There is something so incredibly charming about the comics page of the newspaper. Here, in the middle of politics, tragedy, and change, are rows and rows of little boxes, each telling their very own story. Growing up I loved turning to this page and following the lives of the characters in Stone Soup, Luann, Zits, Mutts, and more. Until 2000 I enjoyed a fresh laugh and words of wisdom from a dog, a round headed kid, and others with Peanuts (my mom’s favorite strip), which had been going strong since 1950. Charles M. Schulz’s passing in 2000 was a blow to the comic community and anyone else who had been touched by his work through his strips and the variety of television specials. Thankfully his work has lived on with the 2015 film, and the new Apple+ TV show, but there is really no better place to appreciate and learn about the man behind the comic than the Charles M. Schulz Museum in Santa Rosa.
It seems Schulz was destined to be in the comics. Just two days after he was born his uncle gave him the nickname “Sparky” after the horse Spark Plug in the comic strip Barney Google. Citing comic strips has one of his main sources of entertainment growing up, he expressed wanting to be a cartoonist early, and even applied to work at Disney. His talent was apparent at an early age, as he was published at just 14 in Ripley’s Believe it or Not, which was an illustration of his dog, Spike (a name he would later re-use for one of Snoopy’s brothers) and his ability to eat bizarre items. Later he continued to cultivate his artist skills through the Federal School of Applied Cartooning’s correspondence course.
After serving in the army during World War II, Schulz taught art, while also having his first weekly panel comic, Li’l Folks, beginning in 1947, which ran in his local paper and occasionally in the Saturday Evening Post. While it never really took off, he honed his skills, and on October 2, 1950, Peanuts debuted and eventually would go on to be read in over 2,600 newspapers. Just five years into Peanuts, Schulz received the Outstanding Cartoonist of the Year award from the prestigious National Cartoonist Society.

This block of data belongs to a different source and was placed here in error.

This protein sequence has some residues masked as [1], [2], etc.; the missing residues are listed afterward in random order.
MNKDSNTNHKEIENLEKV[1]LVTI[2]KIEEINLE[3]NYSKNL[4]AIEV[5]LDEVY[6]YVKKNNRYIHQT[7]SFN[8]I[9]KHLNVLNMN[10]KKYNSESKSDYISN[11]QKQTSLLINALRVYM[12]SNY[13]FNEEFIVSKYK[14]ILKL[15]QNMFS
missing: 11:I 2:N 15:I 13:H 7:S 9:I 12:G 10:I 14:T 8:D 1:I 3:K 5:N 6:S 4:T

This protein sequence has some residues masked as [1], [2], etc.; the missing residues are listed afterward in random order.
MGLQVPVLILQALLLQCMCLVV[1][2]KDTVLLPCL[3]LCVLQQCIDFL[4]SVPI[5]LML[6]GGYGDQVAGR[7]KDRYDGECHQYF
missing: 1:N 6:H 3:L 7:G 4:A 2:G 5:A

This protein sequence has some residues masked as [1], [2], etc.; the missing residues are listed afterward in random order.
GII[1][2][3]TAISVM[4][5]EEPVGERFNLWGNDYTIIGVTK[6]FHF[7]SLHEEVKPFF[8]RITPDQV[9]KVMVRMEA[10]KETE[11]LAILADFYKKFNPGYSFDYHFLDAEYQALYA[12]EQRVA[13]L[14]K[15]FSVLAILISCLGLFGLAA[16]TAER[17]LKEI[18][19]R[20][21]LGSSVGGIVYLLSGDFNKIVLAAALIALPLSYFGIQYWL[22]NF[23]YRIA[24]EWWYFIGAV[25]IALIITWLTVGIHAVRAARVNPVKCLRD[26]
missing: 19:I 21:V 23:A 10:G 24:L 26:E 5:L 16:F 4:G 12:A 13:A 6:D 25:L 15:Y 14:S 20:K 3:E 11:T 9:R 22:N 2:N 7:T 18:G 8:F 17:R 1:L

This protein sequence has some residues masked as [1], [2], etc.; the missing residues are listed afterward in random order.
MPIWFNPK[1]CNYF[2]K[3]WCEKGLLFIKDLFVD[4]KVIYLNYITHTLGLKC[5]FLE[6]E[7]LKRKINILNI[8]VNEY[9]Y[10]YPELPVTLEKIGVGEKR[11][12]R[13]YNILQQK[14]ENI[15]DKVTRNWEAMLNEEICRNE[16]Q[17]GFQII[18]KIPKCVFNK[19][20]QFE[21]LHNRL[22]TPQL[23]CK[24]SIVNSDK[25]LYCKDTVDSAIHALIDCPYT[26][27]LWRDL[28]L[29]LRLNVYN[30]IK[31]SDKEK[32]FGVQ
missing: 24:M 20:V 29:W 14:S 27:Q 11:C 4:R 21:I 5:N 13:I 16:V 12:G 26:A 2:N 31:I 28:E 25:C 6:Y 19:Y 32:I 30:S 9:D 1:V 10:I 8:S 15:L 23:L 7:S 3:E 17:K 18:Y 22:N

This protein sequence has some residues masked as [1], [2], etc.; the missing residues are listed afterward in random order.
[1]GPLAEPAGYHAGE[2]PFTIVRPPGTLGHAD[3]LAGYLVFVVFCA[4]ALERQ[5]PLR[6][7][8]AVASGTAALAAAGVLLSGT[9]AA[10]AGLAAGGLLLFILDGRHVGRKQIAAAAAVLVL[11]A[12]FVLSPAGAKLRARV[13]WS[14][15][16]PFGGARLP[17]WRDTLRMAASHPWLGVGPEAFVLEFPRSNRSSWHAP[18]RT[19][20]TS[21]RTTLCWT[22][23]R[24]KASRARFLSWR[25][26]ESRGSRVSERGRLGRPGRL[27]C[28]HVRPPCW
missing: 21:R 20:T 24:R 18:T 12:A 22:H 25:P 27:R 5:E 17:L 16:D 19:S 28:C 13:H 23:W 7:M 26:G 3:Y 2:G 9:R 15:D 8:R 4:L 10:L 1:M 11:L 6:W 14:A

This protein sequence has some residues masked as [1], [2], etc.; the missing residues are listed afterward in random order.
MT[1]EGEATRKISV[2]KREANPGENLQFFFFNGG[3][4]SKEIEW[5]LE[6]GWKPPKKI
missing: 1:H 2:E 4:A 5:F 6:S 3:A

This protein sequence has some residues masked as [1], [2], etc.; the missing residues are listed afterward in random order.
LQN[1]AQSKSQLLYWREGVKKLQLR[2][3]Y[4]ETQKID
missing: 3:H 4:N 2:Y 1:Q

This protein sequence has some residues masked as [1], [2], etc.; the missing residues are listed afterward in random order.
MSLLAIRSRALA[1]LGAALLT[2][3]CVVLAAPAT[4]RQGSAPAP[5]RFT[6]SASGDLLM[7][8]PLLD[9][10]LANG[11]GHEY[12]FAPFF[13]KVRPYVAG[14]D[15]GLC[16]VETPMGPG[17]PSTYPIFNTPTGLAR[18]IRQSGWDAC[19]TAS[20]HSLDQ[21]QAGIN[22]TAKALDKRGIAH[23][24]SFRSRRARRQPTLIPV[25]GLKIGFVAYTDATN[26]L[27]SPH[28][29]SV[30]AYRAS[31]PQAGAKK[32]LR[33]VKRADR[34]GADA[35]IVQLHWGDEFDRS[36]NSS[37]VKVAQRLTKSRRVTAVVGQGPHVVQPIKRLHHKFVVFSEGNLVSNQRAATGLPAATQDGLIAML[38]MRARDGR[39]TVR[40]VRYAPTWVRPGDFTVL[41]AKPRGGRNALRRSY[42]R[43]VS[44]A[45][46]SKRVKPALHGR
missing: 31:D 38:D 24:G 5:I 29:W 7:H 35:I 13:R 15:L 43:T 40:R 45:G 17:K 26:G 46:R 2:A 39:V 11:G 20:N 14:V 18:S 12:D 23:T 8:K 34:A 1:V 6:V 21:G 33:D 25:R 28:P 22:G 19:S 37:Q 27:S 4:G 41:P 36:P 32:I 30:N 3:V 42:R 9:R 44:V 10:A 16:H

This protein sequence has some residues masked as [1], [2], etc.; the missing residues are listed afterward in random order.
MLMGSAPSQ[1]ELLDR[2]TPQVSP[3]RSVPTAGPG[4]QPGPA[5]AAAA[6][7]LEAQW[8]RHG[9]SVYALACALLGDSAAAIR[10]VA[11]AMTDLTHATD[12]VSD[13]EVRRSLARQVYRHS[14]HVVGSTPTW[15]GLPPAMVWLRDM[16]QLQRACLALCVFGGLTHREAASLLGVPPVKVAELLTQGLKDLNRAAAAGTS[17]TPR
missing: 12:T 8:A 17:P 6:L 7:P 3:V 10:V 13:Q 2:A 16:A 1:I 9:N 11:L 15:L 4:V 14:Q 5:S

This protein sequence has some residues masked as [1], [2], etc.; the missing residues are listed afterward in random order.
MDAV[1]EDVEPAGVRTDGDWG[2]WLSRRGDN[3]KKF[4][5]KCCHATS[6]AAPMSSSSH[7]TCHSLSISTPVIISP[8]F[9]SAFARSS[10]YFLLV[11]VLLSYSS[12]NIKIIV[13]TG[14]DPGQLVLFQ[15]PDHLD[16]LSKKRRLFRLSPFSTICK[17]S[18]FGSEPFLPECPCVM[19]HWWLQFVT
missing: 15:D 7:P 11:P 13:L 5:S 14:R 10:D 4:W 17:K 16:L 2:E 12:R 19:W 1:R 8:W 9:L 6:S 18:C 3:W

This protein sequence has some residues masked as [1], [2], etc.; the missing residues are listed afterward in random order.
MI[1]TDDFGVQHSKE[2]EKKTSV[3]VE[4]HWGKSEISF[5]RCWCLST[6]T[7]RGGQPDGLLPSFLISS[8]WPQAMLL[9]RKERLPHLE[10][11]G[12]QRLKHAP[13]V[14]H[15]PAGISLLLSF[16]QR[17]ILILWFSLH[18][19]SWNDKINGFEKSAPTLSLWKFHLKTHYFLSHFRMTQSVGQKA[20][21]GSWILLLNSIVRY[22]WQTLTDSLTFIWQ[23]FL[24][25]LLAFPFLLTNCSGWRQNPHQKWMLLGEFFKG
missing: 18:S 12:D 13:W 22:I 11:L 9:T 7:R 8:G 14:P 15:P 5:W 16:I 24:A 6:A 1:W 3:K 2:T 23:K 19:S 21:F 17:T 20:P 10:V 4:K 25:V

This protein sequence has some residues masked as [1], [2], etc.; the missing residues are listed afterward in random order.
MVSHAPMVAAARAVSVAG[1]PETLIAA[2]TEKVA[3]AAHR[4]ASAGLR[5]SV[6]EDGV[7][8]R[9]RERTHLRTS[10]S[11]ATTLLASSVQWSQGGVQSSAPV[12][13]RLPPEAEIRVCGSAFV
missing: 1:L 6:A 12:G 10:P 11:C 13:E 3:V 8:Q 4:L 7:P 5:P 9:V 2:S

The museum features rotating exhibits, and is home to thousands of works of art by Schulz, from original strips to murals he painted in his homes for his children, which were painstakingly removed and transported to the museum, as well as a recreation of his office. This year marks what would have been Schulz’s 100th birthday, and an area currently showcases various original cartoons that influenced Schulz growing up. There are also several large scale works of art that pay homage to Schulz, including a mural of Lucy holding the football for Charlie Brown. This mural is made up tiles featuring various Peanuts strips, each in their entirety, to make up the large image. It’s nothing short of impressive.
Just across the street from the museum is the Redwood Empire Ice Arena, also called Snoopy’s Home Ice, which was built and run by Schulz. It also features the Warm Puppy Cafe, where Schulz would eat breakfast and lunch during work days. His favorite table remains reserved in his honor. After touring the museum, we stopped at the Warm Puppy for lunch and then continued to Snoopy’s Gallery and Gift Shop which hosts the history of the ice rink, a skate shop, fantastic carpet tufted murals, as well as a range of Peanuts items to purchase.
This was actually my second visit to the Charles M. Schulz Museum. My mom is obsessed with Peanuts, and we made a pilgrimage in 2002 when the museum opened. I was thrilled to return to see what had changed and what had stayed the same. If you’re interested in Peanuts or a better understanding the thought process behind what it takes to develop a daily comic strip, I highly recommend visiting.